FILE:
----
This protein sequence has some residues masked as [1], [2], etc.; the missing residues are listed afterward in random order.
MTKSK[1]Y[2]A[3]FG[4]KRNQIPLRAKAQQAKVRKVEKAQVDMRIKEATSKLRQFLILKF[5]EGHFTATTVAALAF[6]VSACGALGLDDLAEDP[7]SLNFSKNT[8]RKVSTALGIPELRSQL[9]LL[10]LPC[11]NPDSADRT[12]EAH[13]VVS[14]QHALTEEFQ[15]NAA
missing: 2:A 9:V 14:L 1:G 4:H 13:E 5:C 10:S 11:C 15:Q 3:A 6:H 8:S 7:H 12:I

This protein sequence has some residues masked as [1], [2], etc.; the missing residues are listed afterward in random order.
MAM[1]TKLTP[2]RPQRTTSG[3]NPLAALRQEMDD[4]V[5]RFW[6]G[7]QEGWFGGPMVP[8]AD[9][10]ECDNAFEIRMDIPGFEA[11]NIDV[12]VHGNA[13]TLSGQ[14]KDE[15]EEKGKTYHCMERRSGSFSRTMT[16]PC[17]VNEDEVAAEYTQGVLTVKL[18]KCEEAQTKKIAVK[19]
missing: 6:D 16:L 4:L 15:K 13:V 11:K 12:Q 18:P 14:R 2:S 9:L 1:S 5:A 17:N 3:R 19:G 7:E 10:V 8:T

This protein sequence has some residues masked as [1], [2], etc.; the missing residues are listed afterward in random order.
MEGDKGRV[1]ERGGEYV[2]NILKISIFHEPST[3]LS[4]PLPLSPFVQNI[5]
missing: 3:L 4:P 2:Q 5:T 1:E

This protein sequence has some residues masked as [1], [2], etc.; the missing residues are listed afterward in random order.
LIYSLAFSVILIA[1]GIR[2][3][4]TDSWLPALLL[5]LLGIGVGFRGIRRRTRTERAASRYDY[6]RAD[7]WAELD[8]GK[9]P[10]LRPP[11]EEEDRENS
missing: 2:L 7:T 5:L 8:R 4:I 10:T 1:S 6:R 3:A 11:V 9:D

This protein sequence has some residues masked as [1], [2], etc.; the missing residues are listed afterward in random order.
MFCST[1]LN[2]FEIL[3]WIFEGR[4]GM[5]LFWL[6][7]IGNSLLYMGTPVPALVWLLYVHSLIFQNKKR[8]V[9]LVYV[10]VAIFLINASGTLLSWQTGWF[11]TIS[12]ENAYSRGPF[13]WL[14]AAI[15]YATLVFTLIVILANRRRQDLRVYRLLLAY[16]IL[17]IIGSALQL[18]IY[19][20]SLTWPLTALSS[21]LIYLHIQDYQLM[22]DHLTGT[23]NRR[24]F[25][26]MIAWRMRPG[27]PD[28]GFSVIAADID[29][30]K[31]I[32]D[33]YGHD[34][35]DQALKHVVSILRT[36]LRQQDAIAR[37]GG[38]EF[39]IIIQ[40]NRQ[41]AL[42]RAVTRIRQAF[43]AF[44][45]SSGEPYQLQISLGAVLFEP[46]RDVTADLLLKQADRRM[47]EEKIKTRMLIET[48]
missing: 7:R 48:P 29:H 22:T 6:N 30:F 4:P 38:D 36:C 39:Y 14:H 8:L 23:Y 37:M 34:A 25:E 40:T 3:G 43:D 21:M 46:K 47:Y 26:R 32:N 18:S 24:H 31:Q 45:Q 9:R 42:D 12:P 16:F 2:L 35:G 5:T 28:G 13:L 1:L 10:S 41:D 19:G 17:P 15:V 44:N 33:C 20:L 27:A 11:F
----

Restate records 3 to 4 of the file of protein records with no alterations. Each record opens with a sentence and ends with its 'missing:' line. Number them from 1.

This protein sequence has some residues masked as [1], [2], etc.; the missing residues are listed afterward in random order.
MEGDKGRV[1]ERGGEYV[2]NILKISIFHEPST[3]LS[4]PLPLSPFVQNI[5]
missing: 3:L 4:P 2:Q 5:T 1:E

This protein sequence has some residues masked as [1], [2], etc.; the missing residues are listed afterward in random order.
LIYSLAFSVILIA[1]GIR[2][3][4]TDSWLPALLL[5]LLGIGVGFRGIRRRTRTERAASRYDY[6]RAD[7]WAELD[8]GK[9]P[10]LRPP[11]EEEDRENS
missing: 2:L 7:T 5:L 8:R 4:I 10:T 1:S 6:R 3:A 11:V 9:D